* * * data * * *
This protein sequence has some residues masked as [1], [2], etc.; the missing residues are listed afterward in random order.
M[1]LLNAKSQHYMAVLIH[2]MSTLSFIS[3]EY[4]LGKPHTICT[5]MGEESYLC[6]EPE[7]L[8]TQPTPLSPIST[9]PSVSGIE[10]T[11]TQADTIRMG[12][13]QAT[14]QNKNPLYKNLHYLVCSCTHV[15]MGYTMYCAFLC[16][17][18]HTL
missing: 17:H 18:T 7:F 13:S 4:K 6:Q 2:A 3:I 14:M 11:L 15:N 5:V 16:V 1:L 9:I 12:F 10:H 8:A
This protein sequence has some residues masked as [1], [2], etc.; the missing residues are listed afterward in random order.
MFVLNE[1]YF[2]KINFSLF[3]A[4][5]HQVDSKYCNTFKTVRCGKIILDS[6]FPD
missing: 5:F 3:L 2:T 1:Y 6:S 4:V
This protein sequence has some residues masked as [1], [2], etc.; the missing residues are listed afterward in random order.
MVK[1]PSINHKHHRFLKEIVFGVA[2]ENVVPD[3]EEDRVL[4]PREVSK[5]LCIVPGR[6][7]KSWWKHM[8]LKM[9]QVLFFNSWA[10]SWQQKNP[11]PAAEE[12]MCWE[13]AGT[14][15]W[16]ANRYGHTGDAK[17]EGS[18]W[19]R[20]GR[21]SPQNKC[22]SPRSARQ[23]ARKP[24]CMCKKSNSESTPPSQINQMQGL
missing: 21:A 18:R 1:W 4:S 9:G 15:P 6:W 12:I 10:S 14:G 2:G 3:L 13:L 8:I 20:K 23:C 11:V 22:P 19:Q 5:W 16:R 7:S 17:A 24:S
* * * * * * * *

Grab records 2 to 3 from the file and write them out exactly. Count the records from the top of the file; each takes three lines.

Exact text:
This protein sequence has some residues masked as [1], [2], etc.; the missing residues are listed afterward in random order.
MFVLNE[1]YF[2]KINFSLF[3]A[4][5]HQVDSKYCNTFKTVRCGKIILDS[6]FPD
missing: 5:F 3:L 2:T 1:Y 6:S 4:V
This protein sequence has some residues masked as [1], [2], etc.; the missing residues are listed afterward in random order.
MVK[1]PSINHKHHRFLKEIVFGVA[2]ENVVPD[3]EEDRVL[4]PREVSK[5]LCIVPGR[6][7]KSWWKHM[8]LKM[9]QVLFFNSWA[10]SWQQKNP[11]PAAEE[12]MCWE[13]AGT[14][15]W[16]ANRYGHTGDAK[17]EGS[18]W[19]R[20]GR[21]SPQNKC[22]SPRSARQ[23]ARKP[24]CMCKKSNSESTPPSQINQMQGL
missing: 21:A 18:R 1:W 4:S 9:G 15:P 6:W 12:I 10:S 14:G 2:G 3:L 13:L 8:I 20:K 23:C 11:V 22:P 19:Q 5:W 16:R 7:S 17:A 24:S